Former Soviet dissident — and gulag prisoner — Pavel Litvinov rejects the comparison in today's Washington Post.
By any standard, Guantanamo and similar American-run prisons elsewhere do not resemble, in their conditions of detention or their scale, the concentration camp system that was at the core of a totalitarian communist system.Litvinov, an Amnesty supporter who was himself a "priosoner of conscience," was solicited by Amnesty to defend the "gulag" charge and refused, as there is no basis for the comparison -- a fact at least some Amnesty officials acknowledge off the record.
Litvinov further echoes the claim that Amensty's reckless comparison can only hurt the organization.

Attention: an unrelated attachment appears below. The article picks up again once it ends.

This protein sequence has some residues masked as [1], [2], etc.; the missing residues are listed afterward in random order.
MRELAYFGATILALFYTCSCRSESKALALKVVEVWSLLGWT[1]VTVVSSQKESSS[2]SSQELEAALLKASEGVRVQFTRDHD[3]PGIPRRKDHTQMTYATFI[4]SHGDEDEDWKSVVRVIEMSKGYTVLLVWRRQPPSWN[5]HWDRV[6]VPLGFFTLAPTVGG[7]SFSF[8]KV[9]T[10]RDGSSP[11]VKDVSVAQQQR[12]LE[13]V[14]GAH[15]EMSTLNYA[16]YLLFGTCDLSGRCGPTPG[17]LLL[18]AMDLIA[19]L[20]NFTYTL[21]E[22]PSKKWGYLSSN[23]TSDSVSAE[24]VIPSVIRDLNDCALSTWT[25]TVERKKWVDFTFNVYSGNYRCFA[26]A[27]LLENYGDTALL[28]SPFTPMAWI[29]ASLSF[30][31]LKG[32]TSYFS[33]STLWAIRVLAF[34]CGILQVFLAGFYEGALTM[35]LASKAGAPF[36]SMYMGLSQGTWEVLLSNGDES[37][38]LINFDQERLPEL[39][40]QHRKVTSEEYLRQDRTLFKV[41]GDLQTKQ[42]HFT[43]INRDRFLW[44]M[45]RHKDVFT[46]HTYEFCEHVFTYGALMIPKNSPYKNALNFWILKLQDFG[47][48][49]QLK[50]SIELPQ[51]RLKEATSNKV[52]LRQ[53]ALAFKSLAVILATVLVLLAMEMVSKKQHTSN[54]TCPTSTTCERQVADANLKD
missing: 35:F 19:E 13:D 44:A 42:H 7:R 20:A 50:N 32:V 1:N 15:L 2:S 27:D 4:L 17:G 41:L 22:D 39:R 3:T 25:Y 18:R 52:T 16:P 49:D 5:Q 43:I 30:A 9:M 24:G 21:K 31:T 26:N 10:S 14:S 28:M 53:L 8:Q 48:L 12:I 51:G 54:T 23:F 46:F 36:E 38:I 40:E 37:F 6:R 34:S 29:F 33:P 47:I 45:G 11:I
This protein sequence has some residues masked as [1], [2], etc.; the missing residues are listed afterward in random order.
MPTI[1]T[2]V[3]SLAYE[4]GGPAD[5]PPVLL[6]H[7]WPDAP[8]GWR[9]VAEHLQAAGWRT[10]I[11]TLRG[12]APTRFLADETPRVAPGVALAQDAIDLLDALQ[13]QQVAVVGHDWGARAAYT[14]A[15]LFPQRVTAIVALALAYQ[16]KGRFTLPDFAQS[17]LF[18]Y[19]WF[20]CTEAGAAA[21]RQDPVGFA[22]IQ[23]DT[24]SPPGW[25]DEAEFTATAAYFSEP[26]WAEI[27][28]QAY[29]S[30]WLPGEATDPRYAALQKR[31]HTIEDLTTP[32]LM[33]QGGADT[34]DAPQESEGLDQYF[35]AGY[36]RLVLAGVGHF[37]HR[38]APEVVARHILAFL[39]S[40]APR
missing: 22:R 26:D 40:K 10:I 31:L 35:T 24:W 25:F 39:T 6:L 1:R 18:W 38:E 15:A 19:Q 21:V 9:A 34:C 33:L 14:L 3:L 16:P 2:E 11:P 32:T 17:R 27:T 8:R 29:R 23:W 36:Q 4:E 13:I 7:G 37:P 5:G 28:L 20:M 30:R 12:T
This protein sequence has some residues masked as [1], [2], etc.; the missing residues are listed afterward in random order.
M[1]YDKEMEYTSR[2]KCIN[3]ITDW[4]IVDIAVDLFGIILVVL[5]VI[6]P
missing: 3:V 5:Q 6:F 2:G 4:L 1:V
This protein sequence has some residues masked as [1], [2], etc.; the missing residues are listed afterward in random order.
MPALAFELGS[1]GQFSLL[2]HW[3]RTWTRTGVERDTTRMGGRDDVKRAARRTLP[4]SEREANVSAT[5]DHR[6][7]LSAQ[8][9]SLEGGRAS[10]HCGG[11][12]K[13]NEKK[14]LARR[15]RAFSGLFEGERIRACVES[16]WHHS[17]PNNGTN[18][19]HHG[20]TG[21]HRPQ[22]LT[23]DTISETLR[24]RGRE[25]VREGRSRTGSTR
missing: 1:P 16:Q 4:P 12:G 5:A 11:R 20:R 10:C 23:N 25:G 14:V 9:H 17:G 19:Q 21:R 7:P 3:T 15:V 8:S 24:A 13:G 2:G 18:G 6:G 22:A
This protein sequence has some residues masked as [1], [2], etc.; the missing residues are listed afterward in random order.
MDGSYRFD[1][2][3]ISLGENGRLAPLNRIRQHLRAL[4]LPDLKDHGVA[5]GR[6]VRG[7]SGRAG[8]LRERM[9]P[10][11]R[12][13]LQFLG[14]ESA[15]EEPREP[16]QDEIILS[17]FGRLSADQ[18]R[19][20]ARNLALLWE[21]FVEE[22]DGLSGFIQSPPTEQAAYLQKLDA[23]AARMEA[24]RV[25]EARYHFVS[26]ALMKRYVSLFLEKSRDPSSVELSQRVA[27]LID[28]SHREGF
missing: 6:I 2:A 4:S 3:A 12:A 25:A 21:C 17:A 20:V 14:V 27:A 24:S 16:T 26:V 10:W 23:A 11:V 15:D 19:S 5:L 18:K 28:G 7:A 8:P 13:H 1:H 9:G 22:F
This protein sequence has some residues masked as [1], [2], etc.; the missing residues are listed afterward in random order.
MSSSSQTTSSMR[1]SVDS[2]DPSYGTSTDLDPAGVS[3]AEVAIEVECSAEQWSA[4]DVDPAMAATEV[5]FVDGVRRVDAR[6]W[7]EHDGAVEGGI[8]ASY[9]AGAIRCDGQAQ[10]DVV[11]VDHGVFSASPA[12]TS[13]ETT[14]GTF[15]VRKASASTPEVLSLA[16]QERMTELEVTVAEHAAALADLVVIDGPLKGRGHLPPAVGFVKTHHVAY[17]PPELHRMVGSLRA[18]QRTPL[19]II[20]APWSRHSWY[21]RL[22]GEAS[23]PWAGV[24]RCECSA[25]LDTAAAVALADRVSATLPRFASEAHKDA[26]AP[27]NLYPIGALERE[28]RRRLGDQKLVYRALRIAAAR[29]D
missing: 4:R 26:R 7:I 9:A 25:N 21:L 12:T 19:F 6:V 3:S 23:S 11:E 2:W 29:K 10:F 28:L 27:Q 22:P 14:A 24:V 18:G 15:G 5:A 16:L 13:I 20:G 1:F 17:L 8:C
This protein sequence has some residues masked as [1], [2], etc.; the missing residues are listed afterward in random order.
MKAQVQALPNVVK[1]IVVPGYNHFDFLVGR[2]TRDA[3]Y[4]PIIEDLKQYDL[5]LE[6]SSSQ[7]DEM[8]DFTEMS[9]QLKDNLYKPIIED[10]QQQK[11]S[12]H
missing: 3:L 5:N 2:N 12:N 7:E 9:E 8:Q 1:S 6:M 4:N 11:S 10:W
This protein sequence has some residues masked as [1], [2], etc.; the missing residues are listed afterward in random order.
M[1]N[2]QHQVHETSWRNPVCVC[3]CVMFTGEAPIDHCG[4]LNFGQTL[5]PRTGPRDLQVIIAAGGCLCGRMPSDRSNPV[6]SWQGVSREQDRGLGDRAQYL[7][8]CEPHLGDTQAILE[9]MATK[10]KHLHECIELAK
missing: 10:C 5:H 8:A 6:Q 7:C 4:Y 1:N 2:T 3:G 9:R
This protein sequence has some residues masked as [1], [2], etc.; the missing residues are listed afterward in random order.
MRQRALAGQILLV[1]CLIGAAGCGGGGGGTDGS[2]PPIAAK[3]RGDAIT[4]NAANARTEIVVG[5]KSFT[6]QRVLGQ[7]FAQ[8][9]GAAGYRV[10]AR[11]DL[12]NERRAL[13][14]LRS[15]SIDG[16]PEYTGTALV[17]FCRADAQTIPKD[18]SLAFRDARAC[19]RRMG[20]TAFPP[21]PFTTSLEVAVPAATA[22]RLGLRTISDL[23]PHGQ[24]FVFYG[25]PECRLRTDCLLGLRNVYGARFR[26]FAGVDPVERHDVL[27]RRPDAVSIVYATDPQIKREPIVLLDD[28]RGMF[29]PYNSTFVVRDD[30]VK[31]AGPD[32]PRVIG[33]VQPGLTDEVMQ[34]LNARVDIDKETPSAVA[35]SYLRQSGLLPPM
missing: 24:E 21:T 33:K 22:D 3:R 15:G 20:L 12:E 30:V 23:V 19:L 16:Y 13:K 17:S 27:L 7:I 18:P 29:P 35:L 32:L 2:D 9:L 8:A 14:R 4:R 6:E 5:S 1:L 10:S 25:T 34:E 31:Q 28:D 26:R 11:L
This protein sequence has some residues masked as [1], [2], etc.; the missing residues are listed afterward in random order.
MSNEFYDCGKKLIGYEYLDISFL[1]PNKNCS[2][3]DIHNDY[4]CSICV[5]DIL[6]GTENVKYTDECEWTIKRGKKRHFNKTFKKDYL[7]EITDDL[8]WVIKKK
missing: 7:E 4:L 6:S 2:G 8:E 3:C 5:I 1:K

There is ample reason for Amnesty to be critical of certain U.S. actions. But by using hyperbole and muddling the difference between repressive regimes and the imperfections of democracy, Amnesty's spokesmen put its authority at risk. U.S. human rights violations seem almost trifling in comparison with those committed by Cuba, South Korea, Pakistan or Saudi Arabia. . . .
Words are important. When Amnesty spokesmen use the word "gulag" to describe U.S. human rights violations, they allow the Bush administration to dismiss justified criticism and undermine Amnesty's credibility. Amnesty International is too valuable to let it be hijacked by politically biased leaders.